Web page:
The last piece, Finlandia, had a thunderous beginning that heavily featured the percussionists, and it was while paying attention closely to the way the beginning unfolded that I noticed the various ways in which adults were peppered throughout the orchestra: as musicians, as page turners and enthusiastic cheering squads. In this piece, too, as the music fell almost completely quiet except for a solo (an oboe, perhaps? My ear is a bit off, so pardon the uncertainty here!), the singing began. While holding their instruments, some looking directly ahead, others looking at each other, and still others making eye contact with loved ones, the musicians became singers once more and delivered lyrics of peace, of hopes and dreams. They were what they sang. And we the audience, appropriately moved, leapt to our feet as the last note evaporated into the air. More fist pumps, more cheers, a parade of cameras (including the man in the front recording the performance with his iPad) and applause.

The adults, the youth, the families and supportive audience members – they were all players in this performance, each one somehow committed to the success of this afternoon, wherein success was neither tested nor measured but plainly observed, felt, and celebrated. The violinist in fuchsia, the trombone player in orange, and the bass player with the black pants and matching vest – each of these young people and their many fellow youth orchestra members are part of a beautiful story that is being written through music. Not all of them will become musicians, but they each, at least for a short time, will have had music in their lives in a most intimate way. And yesterday afternoon, through music, they brought joy into the lives of a few hundred others.

I write these words from a vantage point of an educator and researcher of young people’s lives, their literate practices, and their creative endeavors. And being in the presence of these young musicians this weekend and last weekend has brought the ever-present education angst into sharper focus. The rhetoric surrounding schooling seems to move ever further and further away from education. The discourse has become – or rather continues to be – saturated with band-aid “solutions” about how to “fix” a system that is presupposed to be a complex if/then statement premised up readymade packets of information and methods of digestion and evaluation. But the more I read -- academic and popular publications, alike -- the less I see any sense of purpose in how school is being understood. That is, there seems to be no imagination or consideration about how to escape a pre-ordained sense of what schooling should be and thus an inability to move beyond “doing school” as the “simple insertion of the human individual into a preexisting order.” And I can’t help but think of the theme song from “Kids are people, too.” It’s really as simple as that – kids are not less than people. They are people. Period.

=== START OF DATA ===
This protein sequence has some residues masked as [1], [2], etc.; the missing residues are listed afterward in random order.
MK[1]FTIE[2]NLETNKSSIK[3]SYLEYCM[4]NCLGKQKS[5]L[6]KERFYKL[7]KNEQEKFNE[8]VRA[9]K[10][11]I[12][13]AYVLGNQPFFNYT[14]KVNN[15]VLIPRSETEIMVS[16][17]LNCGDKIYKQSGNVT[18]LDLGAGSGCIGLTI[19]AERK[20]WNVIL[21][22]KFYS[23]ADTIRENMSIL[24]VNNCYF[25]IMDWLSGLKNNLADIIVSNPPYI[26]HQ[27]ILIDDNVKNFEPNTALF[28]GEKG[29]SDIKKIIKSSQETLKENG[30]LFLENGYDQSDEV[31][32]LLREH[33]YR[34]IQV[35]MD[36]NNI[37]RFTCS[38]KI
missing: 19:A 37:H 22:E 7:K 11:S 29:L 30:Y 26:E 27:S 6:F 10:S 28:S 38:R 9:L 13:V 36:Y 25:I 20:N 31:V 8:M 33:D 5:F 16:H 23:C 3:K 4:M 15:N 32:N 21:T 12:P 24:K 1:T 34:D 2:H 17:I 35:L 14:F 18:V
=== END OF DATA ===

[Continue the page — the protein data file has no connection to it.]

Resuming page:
In spaces, like Play on, Philly! and the other El Sistema-inspired youth orchestras, where young people are taken seriously and invited in to explore oeuvres and create their own – artistic and otherwise – there appears to be education occurring wherein education might be seen as a “focus on the ways in which the new beginning of each and every individual can come ‘into presence.’” Gert Biesta, from whose book Beyond learning: Democratic education for a human feature, argues for an education that nurtures every-one's coming into presence and, one might argue, an education that is nourished by pedagogical trust. In doing so, he implicitly honors and extends the words from Hannah Arendt that are included as an epigraph to his book:
“Education is the point at which we decide whether we love the world enough to assume responsibility for it, and by the same token save it from that ruin which except for renewal, except for the coming of the new and the young, would be inevitable. And education, too, is where we decide whether we love our children enough not to expel them from our world and leave them to their own devices, nor to strike from their hands their chance of undertaking something new, something unforeseen by us, but to prepare them in advance for the task of renewing a common world.” 
To notice and to be seen, to listen and to be heard, to be expected to work hard (not simply because others have done so or because that is what one is supposed to do, but because each individual contributes to the larger whole), to come into presence – a system seems too large of a unit of analysis at times, so for the time being I will seek out smaller spaces that allow young people to pursue these goals that may allow each of them and each of their stories to “come into presence” in whatever way seems right, and seek bliss in the process.. To wit, Ammons’ poem seems an apt place to pause for now:

Poetics, by A.R. Ammons

I look for the way
things will turn
out spiraling from a center,
the shape